In this experiment hydrogen is burnt with some air. The aim of the experiment is to find out how much air is needed to burn hydrogen most efficiently.

Demonstration and Class Practical

Test-tubes containing three different proportions of hydrogen and air are prepared and the gas mixtures ignited. The loudness of explosions (‘pops’) is noted and related, at least in part, to the amount of energy produced when the hydrogen is burnt. The mixture producing the loudest ‘pop’ is used to estimate the ratio in which hydrogen and oxygen combine.

Lesson organisation

This experiment can be used a demonstration, or a class experiment where the hydrogen is generated by the students themselves, under strict supervision.

It can be used to introduce the idea that the relative amounts of a fuel and oxygen (from air) are important in combustion, and that there will be an optimum ratio in which the two substances react. This leads on to the idea of chemical equations.

In the case of a class experiment, all the hydrogen generators must be collected once the test-tubes have been filled and before any flames are lit, to prevent the possibility of accidental or deliberate ignition of the hydrogen in the generator. This has caused a number of accidents in the past. Alternatively the test-tubes could be filled with hydrogen beforehand, or by students under supervision, from a steady cylinder supply.

The time for carrying out the demonstration should be about 5 min. More time (20 -30 min) will be needed for the class experiment.

Apparatus Chemicals

For one demonstration:

Eye protection

Glass or plastic trough

Test-tubes, 3

Test-tube rack

Delivery tube, for gas collection over water (Fig. 1)

Rubber bungs, to fit test-tubes, 3

Waterproof marker pen

Wooden splints

Boss, clamp and stand

Class experiment, for each group:

Eye protection

Conical flask (100 cm3)

One-hole bung, to fit flask

Delivery tube for gas collection over water (Fig. 1)

Glass or plastic trough for gas collection

Measuring cylinder (50 cm3)

Test-tubes, 3

Rubber bungs, to fit test-tubes, 3

Test-tube rack

Waterproof marker pen

Wooden splints

Boss, clamp and retort stand

Access to a fume cupboard, for storing hydrogen generators after use.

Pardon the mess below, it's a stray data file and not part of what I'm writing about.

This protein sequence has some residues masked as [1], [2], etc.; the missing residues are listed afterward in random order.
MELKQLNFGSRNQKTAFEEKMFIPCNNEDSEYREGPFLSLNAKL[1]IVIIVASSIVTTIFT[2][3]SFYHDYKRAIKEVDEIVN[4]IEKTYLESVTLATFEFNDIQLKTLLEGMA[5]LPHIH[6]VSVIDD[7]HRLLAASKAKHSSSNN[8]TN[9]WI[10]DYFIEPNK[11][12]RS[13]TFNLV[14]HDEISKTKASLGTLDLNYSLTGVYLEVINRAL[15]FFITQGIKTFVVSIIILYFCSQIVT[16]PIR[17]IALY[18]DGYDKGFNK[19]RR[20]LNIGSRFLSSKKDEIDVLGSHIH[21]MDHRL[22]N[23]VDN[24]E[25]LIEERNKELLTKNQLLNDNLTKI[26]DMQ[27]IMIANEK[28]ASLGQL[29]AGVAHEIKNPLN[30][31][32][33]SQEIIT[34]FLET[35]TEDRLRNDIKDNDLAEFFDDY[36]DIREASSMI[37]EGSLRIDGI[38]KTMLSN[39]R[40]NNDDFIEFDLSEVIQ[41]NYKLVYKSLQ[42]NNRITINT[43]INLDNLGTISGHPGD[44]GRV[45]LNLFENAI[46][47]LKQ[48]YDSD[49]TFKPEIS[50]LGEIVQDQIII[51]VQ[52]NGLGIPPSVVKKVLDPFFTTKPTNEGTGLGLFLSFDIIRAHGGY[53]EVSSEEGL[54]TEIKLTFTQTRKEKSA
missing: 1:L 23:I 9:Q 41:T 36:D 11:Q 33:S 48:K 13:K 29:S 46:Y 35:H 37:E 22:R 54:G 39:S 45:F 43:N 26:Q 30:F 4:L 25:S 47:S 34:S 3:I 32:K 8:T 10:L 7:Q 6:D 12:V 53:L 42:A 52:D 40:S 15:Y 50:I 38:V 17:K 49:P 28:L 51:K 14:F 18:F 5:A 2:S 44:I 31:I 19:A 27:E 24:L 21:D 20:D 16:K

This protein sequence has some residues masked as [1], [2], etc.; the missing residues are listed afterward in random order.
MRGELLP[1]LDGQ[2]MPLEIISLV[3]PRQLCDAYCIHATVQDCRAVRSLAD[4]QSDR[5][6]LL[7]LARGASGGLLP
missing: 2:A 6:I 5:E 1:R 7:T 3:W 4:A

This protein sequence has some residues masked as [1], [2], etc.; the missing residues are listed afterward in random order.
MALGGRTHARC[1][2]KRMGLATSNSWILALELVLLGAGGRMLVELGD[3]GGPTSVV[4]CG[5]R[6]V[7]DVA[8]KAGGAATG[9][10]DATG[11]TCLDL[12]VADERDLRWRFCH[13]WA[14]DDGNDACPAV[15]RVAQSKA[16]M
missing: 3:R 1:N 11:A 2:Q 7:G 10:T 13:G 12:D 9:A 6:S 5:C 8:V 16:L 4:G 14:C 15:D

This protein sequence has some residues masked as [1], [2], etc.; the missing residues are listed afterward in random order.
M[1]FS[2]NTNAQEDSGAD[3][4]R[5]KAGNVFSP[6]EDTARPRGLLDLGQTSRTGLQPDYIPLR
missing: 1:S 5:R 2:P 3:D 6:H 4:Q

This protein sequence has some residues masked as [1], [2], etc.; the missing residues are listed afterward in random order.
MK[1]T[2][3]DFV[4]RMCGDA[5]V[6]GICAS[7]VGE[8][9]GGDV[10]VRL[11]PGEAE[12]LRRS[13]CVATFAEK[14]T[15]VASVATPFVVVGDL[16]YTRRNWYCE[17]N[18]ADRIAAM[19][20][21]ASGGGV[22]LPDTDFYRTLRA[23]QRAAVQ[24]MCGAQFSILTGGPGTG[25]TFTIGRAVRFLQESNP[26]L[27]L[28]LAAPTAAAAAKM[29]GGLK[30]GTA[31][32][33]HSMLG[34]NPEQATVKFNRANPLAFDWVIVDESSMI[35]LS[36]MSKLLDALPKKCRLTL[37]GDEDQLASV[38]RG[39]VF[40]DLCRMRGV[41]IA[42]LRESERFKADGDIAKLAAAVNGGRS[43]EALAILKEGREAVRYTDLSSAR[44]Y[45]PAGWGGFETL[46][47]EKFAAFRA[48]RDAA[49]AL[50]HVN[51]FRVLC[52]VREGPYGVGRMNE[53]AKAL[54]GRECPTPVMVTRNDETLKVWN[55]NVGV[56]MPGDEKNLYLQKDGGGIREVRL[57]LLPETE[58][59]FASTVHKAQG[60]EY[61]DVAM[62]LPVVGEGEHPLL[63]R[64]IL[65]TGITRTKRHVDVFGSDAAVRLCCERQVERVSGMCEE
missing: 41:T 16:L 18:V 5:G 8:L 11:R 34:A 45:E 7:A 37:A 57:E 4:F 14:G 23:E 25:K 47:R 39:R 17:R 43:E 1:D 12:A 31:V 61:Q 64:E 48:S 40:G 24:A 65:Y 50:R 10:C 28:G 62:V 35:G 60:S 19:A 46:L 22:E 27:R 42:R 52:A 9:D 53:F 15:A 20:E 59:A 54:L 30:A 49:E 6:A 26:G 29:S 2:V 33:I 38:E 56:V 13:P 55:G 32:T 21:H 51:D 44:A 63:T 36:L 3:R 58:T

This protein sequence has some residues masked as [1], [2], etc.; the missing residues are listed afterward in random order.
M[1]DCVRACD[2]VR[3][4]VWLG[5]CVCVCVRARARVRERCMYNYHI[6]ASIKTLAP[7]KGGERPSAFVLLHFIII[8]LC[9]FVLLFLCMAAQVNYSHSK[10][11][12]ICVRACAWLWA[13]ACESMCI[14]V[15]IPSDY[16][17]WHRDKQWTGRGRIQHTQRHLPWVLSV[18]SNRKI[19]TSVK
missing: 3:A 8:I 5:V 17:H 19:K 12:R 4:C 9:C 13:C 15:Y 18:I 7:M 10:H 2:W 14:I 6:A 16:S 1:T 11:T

For one demonstration:

Access to a source of hydrogen gas (EXTREMELY FLAMMABLE): cylinder and regulator, or chemical generator (Generation, collection and testing of gases) fitted with length of rubber tubing.

Class experiment, for each group:

Hydrochloric acid, 2 M (IRRITANT) 50 cm3

Zinc, granulated 4 - 5 g

Copper(II) sulfate solution, about 0.5 M (MINIMAL HAZARD) a few drops

Refer to Health & Safety and Technical notes section below for additional information.

Health & Safety and Technical notes

Read our standard health & safety guidance

Hydrogen, H2(g), (EXTREMELY FLAMMABLE) - see CLEAPSS Hazcard.

Dilute hydrochloric acid, HCl(aq), (IRRITANT at concentration used) - see CLEAPSS Hazcard and CLEAPSS Recipe Book. The total volume of hydrogen that could be produced using the given quantities (zinc is in excess) is just over 1000 cm3.

Zinc, Zn(s) - see CLEAPSS Hazcard. The rate at which hydrogen is produced will depend on the surface area of the zinc granules. Avoid large lumps and carry out a test run before the class to check that the volume and rate of hydrogen production is sufficient to fill 3 test-tubes to a marked volume once the air has been flushed out of the apparatus. Adjust the amount of zinc granules and/or acid accordingly.

Copper(II) sulfate solution, CuSO4(aq), (MINIMAL HAZARD at concentration used) - see CLEAPSS Hazcard and CLEAPSS Recipe Book. The copper sulfate reacts with the zinc, forming a deposit of copper metal on the zinc. This acts as catalyst, speeding up the production of hydrogen. A single dropping bottle of the solution should be provided at a central point.

Procedure

The demonstration
a Mark three of the test-tubes with a waterproof pen at the quarter, half and three-quarters full mark respectively.

b Fill the trough with water and immerse the test-tubes in it so that they fill with water. Stand the rubber bungs on the bottom of the trough so that the test-tubes can be pushed downwards on to them when full, to seal them.